4. The clock generator circuit of claim 3 wherein the first and second transistors of the clipping means are bipolar transistors and the third and fourth transistors of the input protection means are MOS transistors.
5. The clock generator circuit of claim 1 wherein the amplifier means further comprise:
an inverter circuit.
6. A crystal clock generator circuit for providing an oscillating clock signal, comprising:
an oscillator stage for generating an AC output signal, said oscillator stage including circuit means for providing regenerative feedback to sustain oscillation, said oscillator stage adapted to receive a bias signal and provide said AC output signal having a duty cycle and a first average DC value determined by the bias signal;
a first transistor having a first current electrode coupled to a power supply terminal for receiving a power supply voltage, a control electrode coupled to a reference voltage terminal, and a second current electrode coupled to the AC output signal of the oscillator stage;
a second transistor having a first current electrode connected to a control electrode thereof and coupled to the second current electrode of the first transistor, and a second current electrode coupled to the reference voltage terminal;
a third transistor having a first current electrode coupled to the power supply terminal for receiving the power supply voltage, a control electrode connected to a second current electrode thereof and coupled to the second current electrode of the first transistor;
a fourth transistor having a first current electrode coupled to the second current electrode of the third transistor, a control electrode coupled to the power supply terminal for receiving the power supply voltage, and a second current electrode; and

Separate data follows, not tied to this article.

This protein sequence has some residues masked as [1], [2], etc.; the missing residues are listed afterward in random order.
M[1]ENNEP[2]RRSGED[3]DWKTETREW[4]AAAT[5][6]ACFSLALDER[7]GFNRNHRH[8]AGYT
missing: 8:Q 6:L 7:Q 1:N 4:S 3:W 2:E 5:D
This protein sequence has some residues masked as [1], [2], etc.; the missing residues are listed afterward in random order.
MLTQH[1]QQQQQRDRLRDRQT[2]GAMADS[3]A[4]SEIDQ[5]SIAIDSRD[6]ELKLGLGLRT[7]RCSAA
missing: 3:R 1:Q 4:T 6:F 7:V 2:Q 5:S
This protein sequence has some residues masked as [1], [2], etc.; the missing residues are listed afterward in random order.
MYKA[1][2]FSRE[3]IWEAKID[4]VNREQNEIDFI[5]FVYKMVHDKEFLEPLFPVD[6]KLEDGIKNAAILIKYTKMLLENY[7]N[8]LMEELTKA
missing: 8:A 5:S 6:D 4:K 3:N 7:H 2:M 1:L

amplifier means having an input coupled to the second current electrode of the third transistor, and having an output for providing the bias signal as the oscillating clock signal.
7. The crystal clock generator circuit of claim 6 further comprising:
a resistor having a first terminal coupled to the second current electrode of the third transistor, and having a second terminal coupled to the input of the amplifier means.
8. The crystal clock generator circuit of claim 6 further comprising:
a buffer circuit having an input coupled to the output of the amplifier means, and having an output for providing the oscillating clock signal.
9. The crystal clock generator circuit of claim 6 wherein the oscillator stage further comprises:
a resistor having a first terminal coupled to the output of the amplifier means, and a second terminal coupled to the second current electrode of the first transistor;
a crystal having a first terminal coupled to the first terminal of the resistor, and having a second terminal coupled to the second terminal of the resistor;